The Office of the Student Body President Is Powerless
CORRECTION: The original version of this article incorrectly stated that the Student Body President holds an ex-officio seat on the Board of Governors — this is instead occupied by the President of the UNC Association of Student Governments. The article also did not properly distinguish between the roles of the Student Body President and the Graduate and Professional Students Federation President. In addition, the article implied the Student Body President simply appoints individuals of their choosing to student government positions in the Cabinet or elsewhere. This is incorrect; the Student Body President only installs candidates after a thorough application and interview process handled by selection committees. The Carolina Political Review apologizes for these errors.
On many occasions, Dean of Students for Student Affairs Jonathan Sauls has referred to student self-governance at UNC as a “leadership laboratory.” To first-years and parents attending orientation, this proclamation is a lovely platitude, even inspirational: the idea that those who serve as leaders at Carolina will go forth and lead the world is a lovely one. True as it may be that students can draw on lessons learned pursuing their interests on our campus, perhaps the more appropriate word to describe student leadership at UNC is “laboratory”: on this campus, student governance is treated as a trivial experiment, to be done in an isolated, heavily controlled setting, with no real impact or bearing on the course of this University.
Every February, we are treated to a hyper-focus on the Student Body President election and the selection of our “new leader.” A-frame signs, websites, and funny videos (all costing less than 150 dollars) inundate the weeks before Valentine’s Day. The Daily Tar Heel reviews the candidates. Campus groups host debates. For all of the fanfare given to this race, it would seem that the SBP is destined to be the strongest voice in campus policy for the next twelve months.
What does the SBP do? More than you might think. They appoint an entire executive board and cabinet and are responsible for staffing an entire branch of student government. They select a student to be the primary lobbyist for the “student voice” to the North Carolina legislature. They install a Vice President, who chairs committees that make direct, succinct recommendations to the Chancellor (should we have one). They appoint students to various committees, some of which hold a real impact, like altering requirements for majors and revising clauses in student conduct codes. They get one vote on the Board of Trustees and even an ex-officio position on the Board of Governors. We choose one person to do all of this, and they, in turn, onboard a scourge of first-year Morehead-Cain and Robertson Scholars to help execute their vision.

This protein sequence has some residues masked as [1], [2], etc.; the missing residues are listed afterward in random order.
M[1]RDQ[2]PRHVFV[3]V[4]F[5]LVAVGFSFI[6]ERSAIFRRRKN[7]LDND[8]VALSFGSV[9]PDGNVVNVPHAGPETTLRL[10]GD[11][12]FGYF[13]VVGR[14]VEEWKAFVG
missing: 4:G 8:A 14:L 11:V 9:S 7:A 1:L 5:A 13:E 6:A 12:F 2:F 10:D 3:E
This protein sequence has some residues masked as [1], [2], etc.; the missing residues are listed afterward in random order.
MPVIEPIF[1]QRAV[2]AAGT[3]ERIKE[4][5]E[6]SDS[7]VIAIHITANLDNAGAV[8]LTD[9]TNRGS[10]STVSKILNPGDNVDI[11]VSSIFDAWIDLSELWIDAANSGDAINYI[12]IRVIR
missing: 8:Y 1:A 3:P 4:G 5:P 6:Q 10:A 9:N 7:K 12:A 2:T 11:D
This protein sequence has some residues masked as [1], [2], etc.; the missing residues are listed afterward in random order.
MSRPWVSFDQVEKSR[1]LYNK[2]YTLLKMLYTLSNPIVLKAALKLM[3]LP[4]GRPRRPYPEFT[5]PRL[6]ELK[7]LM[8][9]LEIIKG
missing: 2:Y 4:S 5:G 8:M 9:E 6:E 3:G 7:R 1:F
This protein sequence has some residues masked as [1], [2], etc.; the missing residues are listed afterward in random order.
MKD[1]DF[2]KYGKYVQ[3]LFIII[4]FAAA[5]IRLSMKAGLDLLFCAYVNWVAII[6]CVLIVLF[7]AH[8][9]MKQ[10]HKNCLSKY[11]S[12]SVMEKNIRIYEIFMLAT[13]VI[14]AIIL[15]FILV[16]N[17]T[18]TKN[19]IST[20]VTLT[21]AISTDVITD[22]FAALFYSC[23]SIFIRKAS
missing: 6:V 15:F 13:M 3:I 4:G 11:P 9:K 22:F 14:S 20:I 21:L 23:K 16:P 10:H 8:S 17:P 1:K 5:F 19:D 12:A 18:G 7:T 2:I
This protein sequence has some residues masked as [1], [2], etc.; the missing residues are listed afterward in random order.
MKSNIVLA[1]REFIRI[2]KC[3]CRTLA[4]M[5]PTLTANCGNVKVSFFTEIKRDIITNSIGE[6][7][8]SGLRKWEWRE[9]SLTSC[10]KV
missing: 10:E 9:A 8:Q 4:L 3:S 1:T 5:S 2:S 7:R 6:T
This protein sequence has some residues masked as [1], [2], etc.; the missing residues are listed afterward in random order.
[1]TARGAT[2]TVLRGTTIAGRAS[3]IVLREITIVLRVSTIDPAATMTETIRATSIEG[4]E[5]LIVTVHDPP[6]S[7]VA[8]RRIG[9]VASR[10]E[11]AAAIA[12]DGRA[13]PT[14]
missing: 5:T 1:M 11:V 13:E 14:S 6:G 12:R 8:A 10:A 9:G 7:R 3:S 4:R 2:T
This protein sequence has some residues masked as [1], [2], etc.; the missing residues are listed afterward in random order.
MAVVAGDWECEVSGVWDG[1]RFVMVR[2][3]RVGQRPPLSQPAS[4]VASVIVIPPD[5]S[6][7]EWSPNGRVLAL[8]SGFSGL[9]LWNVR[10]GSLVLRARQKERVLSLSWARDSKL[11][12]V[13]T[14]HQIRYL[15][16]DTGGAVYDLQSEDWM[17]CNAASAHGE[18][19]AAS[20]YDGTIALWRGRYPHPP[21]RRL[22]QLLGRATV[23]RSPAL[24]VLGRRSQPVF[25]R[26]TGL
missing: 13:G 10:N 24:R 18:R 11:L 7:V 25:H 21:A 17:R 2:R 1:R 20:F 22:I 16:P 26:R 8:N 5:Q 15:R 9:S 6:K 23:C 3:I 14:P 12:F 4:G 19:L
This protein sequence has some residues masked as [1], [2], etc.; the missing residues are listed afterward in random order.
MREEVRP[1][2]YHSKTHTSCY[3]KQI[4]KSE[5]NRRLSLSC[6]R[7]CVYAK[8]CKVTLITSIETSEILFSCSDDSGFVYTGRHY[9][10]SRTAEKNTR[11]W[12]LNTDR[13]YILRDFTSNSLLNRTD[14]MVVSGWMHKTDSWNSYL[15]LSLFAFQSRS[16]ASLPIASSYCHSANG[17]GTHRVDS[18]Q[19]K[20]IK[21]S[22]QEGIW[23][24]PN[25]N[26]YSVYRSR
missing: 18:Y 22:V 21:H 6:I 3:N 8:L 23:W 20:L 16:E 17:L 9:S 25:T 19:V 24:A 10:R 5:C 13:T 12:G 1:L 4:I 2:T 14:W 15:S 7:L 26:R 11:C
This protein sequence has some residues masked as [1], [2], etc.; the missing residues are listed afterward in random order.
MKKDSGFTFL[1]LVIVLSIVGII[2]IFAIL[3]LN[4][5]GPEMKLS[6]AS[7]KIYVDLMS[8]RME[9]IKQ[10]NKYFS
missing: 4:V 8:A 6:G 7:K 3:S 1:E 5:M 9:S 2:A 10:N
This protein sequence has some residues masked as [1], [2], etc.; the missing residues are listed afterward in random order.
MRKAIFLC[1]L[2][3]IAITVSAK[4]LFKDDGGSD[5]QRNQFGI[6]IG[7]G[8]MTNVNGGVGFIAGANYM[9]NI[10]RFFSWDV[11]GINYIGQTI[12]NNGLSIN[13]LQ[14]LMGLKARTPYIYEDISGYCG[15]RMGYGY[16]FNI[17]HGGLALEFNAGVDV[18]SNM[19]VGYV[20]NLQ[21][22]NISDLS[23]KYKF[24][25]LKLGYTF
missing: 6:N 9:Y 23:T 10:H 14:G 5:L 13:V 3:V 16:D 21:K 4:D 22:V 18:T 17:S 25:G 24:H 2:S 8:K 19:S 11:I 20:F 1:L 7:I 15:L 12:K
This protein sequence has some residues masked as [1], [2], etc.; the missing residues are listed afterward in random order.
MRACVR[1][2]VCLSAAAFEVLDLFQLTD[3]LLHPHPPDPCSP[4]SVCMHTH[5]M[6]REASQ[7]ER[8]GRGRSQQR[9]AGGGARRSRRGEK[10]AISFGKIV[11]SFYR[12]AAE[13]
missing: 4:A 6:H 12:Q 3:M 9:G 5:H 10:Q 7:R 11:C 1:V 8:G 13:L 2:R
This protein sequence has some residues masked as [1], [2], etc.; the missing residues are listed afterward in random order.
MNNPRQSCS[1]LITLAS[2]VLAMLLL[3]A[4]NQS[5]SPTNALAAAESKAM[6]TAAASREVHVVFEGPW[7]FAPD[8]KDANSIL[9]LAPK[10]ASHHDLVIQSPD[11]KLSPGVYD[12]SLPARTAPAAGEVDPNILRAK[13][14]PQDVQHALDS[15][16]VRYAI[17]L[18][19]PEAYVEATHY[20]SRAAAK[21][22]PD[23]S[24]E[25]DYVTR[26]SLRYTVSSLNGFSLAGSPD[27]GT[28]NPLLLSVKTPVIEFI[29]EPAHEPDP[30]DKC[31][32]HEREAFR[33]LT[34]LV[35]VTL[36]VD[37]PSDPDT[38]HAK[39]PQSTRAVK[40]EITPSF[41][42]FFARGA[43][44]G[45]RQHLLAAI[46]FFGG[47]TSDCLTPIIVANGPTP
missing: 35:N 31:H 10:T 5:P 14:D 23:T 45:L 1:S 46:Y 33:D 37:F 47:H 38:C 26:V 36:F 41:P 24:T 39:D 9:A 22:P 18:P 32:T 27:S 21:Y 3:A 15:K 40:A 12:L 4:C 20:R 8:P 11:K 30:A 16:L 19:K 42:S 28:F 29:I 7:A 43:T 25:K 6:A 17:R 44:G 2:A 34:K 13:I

So, you might wonder: what doesn’t the SBP do? Well, for starters, have any measurable impact on the state of UNC or the outcomes of its students. They are able to have an outsized impact on selecting who they want to work with, but their team, no matter how skilled, cannot make the University take students seriously. For example, last fall, the Senate and Executive Branch both relayed the general sentiment of students to vehemently reject the proposals on Silent Sam more than once. We all remember how that turned out. Despite the best efforts of the good people in leadership, they were ignored. The student voice was given a platform to placate the masses and then ignored as the token student on the BoT attempted to elevate our concerns through her tokenized spot.
This phenomenon is not limited to the executive branch of student government. The Undergraduate Senate and student-run Honor System are (mostly) full of students who want to make the University a better place. If one attends public meetings, these student leaders bring forward progressive proposals and points of discussion. However, these often get shot down by faculty, staff, and administrators. Perhaps the ideas are unrealistic, or over-budget, or simply too challenging to the status quo. Whatever the reason, too many progressive proposals from student leaders never see the light of day, let alone serious consideration.
Admittedly, some administrative oversight is important. It would be vain of any student or student group to claim that at 22 years old they have the secret to running a huge, public university better than administrators who have made it their profession for years. However, student self-governance, a value this University claims to laude, should actually be given the ability to make real change. As it stands, these administrators have veto power over much of what students are able to do. If UNC really values student self-governance, we need better systems in place to privilege that voice.
So what are we to do? As students, we ought to continue voting for SBP — the misdeeds of an administration set on quashing your voice are no reason to disenfranchise yourself. We need to do more to make our voice heard. Individual students and the activist community have done an incredible job of being “loud” and getting the ears of administrators. Their visible calls to action have changed things. We ought to ask our student leaders to do the same: publicly release proposals and make loud requests for change. Closed-door negotiations have their place, but this administration has ignored the wishes of students and their leaders for too long operating under that guise. It is time to make some noise.